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10 Dog Breeds With Long Ears (With Pictures)

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By Nicole Cosgrove

An afghan hound dog walking on the lawn

Dog breeds come in a variety of characteristics that make each one unique, from facial structure down to eye color. Each breed has its own set of confirmation rules, which are great guidelines when you’re buying a purebred puppy. Some dogs require certain show cuts, while other dogs must be a certain height to be considered purebred.

Dogs with long ears also have rules to follow, usually pertaining to ear length. Long-eared dogs are popular around the world for a multitude of reasons. Let’s look as some of them below.

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The 10 Dog Breeds with Long Ears

1. Basset Hound

Basset Hound & Dachshund
Image By: Ernest_Roy, Pixabay

Basset Hounds are a popular breed of dogs with long ears, and they’re also known for their droopy eyes and loose skin. These hounds have a strong sense of smell, making them suitable for search and rescue work. Though quite intelligent, they can be stubborn to train and somewhat lazy.

Basset Hounds are known for being calm and quiet dogs that enjoy the company of people, as long as they are treated respectfully. Basset Hounds are also notorious beggars, often found searching for crumbs or scraps even after they’ve just eaten.

2. American & English Cocker Spaniels

cocker spaniel english
Image Credit: Katrina S, Pixabay

Although American and English Cocker Spaniels have some differences, both variants sport their trademark long, floppy ears. Cocker Spaniels are playful dogs that are easy to train and have enough energy to keep up with kids.

American and English Cocker Spaniels have a few differences, including overall size and skull shape. While they are different, both Cocker Spaniels have easy-going personalities. These dogs with long ears enjoy fetch and long walks in the woods.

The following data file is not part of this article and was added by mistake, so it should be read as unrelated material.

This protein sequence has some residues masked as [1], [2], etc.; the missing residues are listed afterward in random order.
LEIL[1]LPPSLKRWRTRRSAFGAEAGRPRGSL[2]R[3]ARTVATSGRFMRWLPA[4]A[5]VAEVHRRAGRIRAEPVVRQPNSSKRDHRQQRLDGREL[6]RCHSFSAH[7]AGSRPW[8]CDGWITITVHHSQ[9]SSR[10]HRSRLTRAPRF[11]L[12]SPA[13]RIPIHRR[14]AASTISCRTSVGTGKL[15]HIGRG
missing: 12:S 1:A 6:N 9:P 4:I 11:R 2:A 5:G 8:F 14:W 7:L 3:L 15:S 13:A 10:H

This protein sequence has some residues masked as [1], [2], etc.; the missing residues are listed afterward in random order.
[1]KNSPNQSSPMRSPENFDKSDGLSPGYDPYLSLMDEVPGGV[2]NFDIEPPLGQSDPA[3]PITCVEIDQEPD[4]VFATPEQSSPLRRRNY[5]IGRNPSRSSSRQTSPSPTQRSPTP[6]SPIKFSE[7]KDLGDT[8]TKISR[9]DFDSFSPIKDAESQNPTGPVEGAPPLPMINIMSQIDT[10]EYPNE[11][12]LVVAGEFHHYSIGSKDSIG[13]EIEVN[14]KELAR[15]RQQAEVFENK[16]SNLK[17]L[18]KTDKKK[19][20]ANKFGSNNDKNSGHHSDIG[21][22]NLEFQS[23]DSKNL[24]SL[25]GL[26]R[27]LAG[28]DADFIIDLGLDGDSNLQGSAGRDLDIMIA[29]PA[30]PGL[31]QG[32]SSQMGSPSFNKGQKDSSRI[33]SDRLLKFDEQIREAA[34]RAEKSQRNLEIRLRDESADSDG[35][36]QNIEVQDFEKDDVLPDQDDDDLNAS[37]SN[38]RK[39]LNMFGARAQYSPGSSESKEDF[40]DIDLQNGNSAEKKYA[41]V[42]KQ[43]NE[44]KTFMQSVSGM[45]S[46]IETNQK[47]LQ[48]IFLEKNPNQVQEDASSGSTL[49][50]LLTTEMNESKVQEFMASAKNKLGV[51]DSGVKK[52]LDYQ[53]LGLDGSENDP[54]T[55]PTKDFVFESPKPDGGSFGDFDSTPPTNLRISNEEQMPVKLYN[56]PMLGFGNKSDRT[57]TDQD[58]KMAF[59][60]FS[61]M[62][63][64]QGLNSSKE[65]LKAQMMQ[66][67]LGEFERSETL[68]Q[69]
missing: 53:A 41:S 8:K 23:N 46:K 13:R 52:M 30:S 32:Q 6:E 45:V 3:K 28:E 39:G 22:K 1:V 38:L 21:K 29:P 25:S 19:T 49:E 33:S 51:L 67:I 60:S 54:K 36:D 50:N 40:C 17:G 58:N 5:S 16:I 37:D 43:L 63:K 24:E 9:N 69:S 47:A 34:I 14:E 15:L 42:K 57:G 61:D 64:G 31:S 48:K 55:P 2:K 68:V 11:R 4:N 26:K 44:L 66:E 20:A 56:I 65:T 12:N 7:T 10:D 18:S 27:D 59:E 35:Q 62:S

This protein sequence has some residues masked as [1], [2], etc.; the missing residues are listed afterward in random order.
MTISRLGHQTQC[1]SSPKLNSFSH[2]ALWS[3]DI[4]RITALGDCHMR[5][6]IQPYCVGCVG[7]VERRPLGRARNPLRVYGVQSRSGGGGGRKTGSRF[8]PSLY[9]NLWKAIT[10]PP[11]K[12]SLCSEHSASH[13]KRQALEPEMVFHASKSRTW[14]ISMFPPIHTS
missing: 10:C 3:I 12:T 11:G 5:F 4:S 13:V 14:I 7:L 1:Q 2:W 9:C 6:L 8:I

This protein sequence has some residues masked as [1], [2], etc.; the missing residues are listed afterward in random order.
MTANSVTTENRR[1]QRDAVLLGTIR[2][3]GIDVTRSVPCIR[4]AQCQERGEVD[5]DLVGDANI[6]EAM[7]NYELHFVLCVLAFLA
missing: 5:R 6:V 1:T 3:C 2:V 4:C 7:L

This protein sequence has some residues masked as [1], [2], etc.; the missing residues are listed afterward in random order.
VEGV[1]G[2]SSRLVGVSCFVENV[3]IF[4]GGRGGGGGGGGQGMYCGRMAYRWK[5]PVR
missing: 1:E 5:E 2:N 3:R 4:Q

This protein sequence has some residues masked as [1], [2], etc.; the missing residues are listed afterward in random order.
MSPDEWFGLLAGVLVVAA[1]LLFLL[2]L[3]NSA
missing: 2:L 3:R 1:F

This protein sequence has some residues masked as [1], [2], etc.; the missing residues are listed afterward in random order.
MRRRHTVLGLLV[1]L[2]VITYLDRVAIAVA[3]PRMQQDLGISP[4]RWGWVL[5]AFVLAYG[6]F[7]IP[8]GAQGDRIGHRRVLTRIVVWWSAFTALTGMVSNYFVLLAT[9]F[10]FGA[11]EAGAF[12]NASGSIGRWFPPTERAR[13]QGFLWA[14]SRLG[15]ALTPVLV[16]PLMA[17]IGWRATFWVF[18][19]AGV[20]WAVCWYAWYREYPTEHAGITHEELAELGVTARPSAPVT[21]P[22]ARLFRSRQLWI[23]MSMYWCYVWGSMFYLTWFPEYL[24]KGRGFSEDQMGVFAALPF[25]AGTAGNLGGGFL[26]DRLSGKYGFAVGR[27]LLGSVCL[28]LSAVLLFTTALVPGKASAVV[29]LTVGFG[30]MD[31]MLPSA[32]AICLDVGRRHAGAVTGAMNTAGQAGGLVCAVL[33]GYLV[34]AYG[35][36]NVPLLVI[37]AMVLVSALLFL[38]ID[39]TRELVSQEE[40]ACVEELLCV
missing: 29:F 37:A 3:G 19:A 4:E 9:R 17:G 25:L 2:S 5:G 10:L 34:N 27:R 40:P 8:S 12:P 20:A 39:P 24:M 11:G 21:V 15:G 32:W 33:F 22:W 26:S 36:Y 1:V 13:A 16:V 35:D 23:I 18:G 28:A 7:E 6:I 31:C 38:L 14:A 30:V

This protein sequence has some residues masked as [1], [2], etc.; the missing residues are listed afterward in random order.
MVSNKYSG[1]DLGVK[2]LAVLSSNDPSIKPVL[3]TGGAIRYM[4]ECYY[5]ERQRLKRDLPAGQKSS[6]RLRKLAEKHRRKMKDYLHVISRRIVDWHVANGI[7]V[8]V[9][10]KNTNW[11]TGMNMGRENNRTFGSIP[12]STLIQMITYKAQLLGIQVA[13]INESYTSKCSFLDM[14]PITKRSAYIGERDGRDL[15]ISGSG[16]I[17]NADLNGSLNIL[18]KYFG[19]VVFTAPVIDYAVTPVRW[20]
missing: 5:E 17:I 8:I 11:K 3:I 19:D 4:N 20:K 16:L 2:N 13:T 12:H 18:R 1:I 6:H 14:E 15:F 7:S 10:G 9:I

3. Bloodhound

Image Credit: LinaS1998, Pixabay

Bloodhounds are large scent dogs mostly used for search and rescue work, with incredibly long ears and heavy-set bodies. They require lots of room to roam around to prevent boredom and weight gain. They also can weigh over 90 pounds.

Bloodhounds are patient and gentle, especially around children. While their booming barks and loud howling may sound intimidating, these long-eared dogs are usually friendly and mild-mannered. These dogs need consistent food-based training to avoid dominance issues.

Related Read: How Much Does a Bloodhound Cost?

4. Irish, Irish Red, Irish White, English & Gordon Setters

Irish Setter
Image Credit: Yurkap, pixabay

The Setter group of gundogs consists of four subgroups: Irish, Irish Red and White, English, and Gordon Setters, each with their own breed standards. Until 2009, Irish Red and White setters were not considered their own breed.

All four Setters have long, floppy ears, usually feathered with soft, wavy hair. These are active hunting dogs that require a lot of exercise to stay happy and easy-going. Setters are generally happy and sociable dogs.

5. Black and Tan Coonhound

Black and Tan Coonhound
Image Credit: SillyDogPhotos, Shutterstock

With their elongated ears and long snouts, Black and Tan Coonhounds are the most popular of the Coonhound dog group. Their ability to pick up cold trails can rival the Bloodhound, but they’re used more for hunting than anything else.